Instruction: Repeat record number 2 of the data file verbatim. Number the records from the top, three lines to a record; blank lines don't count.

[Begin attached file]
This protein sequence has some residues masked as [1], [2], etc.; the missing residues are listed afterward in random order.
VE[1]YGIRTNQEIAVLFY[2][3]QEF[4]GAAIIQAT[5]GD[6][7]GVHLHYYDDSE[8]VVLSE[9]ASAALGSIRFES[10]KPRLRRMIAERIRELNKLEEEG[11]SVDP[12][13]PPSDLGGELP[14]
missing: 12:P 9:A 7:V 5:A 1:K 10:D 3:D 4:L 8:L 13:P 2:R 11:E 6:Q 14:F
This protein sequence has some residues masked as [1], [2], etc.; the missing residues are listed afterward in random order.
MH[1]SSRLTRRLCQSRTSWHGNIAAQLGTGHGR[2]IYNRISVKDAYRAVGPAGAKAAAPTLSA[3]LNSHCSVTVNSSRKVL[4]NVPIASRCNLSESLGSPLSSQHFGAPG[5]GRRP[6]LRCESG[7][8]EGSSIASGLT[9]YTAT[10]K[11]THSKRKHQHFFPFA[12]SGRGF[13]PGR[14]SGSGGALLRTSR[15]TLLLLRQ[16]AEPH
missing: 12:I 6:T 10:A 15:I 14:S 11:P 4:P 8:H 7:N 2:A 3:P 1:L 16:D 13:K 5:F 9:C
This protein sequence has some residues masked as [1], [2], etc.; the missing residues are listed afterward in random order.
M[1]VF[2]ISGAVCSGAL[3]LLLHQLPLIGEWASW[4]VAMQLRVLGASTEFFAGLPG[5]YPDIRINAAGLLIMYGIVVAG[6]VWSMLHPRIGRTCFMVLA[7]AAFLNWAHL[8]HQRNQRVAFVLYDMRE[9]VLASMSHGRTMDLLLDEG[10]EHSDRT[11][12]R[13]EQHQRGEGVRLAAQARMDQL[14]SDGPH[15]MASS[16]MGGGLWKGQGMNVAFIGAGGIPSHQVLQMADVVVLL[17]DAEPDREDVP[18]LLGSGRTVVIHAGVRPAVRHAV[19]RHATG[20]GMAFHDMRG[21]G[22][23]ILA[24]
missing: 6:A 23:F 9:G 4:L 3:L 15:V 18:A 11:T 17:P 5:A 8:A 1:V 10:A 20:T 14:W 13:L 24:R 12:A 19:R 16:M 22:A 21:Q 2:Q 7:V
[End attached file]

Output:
This protein sequence has some residues masked as [1], [2], etc.; the missing residues are listed afterward in random order.
MH[1]SSRLTRRLCQSRTSWHGNIAAQLGTGHGR[2]IYNRISVKDAYRAVGPAGAKAAAPTLSA[3]LNSHCSVTVNSSRKVL[4]NVPIASRCNLSESLGSPLSSQHFGAPG[5]GRRP[6]LRCESG[7][8]EGSSIASGLT[9]YTAT[10]K[11]THSKRKHQHFFPFA[12]SGRGF[13]PGR[14]SGSGGALLRTSR[15]TLLLLRQ[16]AEPH
missing: 12:I 6:T 10:A 15:I 14:S 11:P 4:P 8:H 7:N 2:A 3:P 1:L 16:D 13:K 5:F 9:C